# Is it possible to get an appriximtion to a seed based on a finite sequance of pseudo random numbers?

suppose I have some numbers that form a series for example : 652,328,1,254 and I want to get a seed that if I ,for example ,do

``````srand(my_seed);
``````

I will get some kind of approximation with bounded error to my origonal sequance , when all numbers appearing in the same order.

thanks,
Alex

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Why do you want to do this? – Mark Byers Jan 27 '10 at 9:02
nothing for now , just for curiosity. – Alex Jan 27 '10 at 17:06

Depends on the algorithm used for the pseudo-random generation. If the algorithm is a simple linear congruential generator, then getting the seed back is just a matter of solving a linear modular equation (note that the solution may be non-unique, but as such a generator is memory-less, it doesn't matter).

If the algorithm is more complex, this may be impossible.

Note that the algorithm used in the C standard library isn't restricted by the standard, so different platforms may have different implementations.

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thanks, you gave me a direction where to look. – Alex Jan 27 '10 at 17:09
Not only does the algorithm have to be simple enough to analyze; it also has to have enough bits of state to encode the series you want to reproduce. The combination seems unlikely in practice. For example, I think you can configure glibc to use an LCG by calling `setstate` with a small enough buffer; but then that LCG only has 32 bits of state, so at best you can choose the first 32 bits of output. Everything after that is deterministic. – Jason Orendorff Jan 27 '10 at 18:14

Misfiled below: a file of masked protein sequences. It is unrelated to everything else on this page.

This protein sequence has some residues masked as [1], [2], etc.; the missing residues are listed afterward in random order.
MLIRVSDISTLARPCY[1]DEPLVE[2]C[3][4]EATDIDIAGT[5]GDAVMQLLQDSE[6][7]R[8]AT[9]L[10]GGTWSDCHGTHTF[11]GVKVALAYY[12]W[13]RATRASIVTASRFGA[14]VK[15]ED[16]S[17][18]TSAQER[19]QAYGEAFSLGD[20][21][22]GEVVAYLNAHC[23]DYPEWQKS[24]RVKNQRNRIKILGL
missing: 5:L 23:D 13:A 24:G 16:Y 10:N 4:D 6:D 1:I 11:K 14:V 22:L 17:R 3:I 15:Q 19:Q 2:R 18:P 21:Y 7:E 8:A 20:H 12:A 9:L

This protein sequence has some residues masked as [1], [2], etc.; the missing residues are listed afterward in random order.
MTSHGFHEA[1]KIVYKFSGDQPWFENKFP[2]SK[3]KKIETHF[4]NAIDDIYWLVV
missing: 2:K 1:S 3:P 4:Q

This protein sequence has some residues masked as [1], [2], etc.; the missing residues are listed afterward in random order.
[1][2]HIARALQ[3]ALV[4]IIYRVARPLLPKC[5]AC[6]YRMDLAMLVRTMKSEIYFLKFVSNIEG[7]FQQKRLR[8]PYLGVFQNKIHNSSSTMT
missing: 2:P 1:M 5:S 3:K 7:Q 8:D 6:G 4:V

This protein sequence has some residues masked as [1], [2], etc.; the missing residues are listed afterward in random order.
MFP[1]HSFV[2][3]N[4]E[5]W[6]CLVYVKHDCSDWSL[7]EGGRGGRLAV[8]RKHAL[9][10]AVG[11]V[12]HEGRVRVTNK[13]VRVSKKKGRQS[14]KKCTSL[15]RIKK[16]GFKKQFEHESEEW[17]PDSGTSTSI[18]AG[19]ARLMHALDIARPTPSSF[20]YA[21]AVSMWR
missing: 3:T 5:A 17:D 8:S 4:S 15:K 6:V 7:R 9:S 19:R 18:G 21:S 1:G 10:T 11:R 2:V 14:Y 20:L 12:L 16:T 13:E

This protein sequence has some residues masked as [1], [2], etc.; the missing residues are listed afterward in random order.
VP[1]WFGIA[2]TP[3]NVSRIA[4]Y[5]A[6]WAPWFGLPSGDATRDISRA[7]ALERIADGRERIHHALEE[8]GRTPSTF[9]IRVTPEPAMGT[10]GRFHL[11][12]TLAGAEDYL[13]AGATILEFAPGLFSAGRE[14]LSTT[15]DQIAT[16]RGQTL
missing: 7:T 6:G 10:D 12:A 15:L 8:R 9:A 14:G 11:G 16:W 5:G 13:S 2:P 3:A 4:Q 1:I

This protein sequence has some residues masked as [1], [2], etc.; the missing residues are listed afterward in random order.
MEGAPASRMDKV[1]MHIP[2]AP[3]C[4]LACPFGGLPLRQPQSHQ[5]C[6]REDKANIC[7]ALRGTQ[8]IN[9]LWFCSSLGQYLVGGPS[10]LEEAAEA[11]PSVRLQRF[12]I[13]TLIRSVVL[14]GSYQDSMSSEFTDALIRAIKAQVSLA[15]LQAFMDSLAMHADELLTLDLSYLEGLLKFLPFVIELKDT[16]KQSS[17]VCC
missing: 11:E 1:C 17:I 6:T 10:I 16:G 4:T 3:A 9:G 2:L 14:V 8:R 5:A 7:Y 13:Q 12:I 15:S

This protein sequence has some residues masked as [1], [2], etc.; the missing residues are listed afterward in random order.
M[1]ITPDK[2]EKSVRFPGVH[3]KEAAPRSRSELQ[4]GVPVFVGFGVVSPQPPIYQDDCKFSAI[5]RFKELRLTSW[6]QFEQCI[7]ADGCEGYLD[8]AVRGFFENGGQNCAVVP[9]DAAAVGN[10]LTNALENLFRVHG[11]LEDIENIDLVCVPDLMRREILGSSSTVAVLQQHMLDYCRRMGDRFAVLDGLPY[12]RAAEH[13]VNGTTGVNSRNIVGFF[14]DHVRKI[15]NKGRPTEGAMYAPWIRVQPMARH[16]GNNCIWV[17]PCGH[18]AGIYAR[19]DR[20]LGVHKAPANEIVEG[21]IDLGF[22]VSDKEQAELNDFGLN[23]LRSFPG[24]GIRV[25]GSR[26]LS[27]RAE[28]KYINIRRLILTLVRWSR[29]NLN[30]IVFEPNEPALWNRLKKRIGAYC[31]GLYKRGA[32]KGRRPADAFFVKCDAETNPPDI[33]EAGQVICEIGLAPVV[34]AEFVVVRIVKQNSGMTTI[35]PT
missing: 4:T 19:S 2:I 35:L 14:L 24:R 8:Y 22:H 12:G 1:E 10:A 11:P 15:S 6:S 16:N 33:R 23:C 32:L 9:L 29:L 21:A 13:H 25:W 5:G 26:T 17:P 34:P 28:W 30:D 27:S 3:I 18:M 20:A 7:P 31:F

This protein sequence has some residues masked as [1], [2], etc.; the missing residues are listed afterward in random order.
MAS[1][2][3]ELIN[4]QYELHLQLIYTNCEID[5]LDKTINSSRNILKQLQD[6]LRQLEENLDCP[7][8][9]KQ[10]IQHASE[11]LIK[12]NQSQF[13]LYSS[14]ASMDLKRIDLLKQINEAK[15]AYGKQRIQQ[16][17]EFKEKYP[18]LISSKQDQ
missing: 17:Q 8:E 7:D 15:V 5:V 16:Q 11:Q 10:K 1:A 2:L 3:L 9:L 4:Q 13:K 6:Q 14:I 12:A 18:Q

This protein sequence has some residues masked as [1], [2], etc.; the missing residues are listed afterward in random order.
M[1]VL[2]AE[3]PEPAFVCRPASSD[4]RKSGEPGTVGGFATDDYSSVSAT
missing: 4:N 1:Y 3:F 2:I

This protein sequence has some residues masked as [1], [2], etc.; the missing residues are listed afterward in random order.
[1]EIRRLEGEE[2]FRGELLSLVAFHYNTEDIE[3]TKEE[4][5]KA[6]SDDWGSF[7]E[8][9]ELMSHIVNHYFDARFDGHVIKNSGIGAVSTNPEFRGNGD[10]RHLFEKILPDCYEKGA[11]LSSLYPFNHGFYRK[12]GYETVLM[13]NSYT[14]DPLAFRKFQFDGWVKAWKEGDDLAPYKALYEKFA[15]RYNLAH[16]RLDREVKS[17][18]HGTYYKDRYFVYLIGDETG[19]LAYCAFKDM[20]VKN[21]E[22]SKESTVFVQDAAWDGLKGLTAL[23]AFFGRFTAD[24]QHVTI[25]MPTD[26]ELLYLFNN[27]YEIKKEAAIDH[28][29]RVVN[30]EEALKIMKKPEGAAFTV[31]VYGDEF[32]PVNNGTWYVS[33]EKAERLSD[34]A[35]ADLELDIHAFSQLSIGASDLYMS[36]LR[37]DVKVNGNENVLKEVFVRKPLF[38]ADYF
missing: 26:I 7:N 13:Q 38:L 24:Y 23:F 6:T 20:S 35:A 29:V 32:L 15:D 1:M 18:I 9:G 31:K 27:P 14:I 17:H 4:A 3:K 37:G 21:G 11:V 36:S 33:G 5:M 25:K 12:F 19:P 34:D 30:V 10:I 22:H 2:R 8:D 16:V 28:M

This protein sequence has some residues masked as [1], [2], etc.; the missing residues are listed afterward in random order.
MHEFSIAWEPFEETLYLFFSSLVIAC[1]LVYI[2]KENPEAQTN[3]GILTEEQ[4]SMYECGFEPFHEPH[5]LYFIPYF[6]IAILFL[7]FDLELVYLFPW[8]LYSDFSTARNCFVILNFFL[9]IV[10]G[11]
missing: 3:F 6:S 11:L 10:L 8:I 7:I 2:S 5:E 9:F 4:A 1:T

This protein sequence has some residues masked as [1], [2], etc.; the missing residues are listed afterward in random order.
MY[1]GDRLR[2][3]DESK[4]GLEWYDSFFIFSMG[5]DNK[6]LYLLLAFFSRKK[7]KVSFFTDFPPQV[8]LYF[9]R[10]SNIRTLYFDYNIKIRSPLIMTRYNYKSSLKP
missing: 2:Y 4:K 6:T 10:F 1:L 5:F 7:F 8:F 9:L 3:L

More directly: if `srand` takes a 32-bit argument on your platform, you can ask for at most 2^32 different sequences. But of course there are far more possible sequences than that, even if you only want to reproduce a very short sequence. – Jason Orendorff Jan 27 '10 at 18:16

The definition of a crytographic PRNG is one in which this exact property is computationally infeasible - however, as has been mentioned, there are much weaker (and much faster) PRNGs for which this is possible. So it depends on your algorithm.

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Check out this question.

Like Justin says, it's possible to backtrack a linear congruent generator (which `rand()` implementations often are) when you have a sequence of generated numbers. I guess the problem is to know which one of the previous values is the original seed...

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[citation needed] - where's the requirement that `rand()` is an LCG i.e. bad? – MSalters Jan 27 '10 at 11:58
I don't thinks there's any requirement for `rand()` to be and LCG, that's just what most implementations seem to be (I've edited the answer to be more clear about this). Also, and LCG isn't necessarily bad - it's very quick to compute and in many cases the provided pseudo-randomness is fine. – liwp Jan 27 '10 at 13:09

You can't have an error bound in general. Either your algorithm works or it doesn't. The reason for this is that a reasonable error bound is obviously much smaller that RAND_MAX. That in turn means that the the low bits are not as random as the higher bits. But a good PRNG makes certain that all bits are equally random.

Consider this slow but mathematically sound example of an RNG algorithm:

``````int rand() {
state = AES_encrypt(state);
return state % RAND_MAX;
}
void srand(int seed) {
state = AES_encrypt(seed);
}
``````

If you can find any significant correlation between the output sequence and the previous `state`, the AES algorithm should be considered broken.

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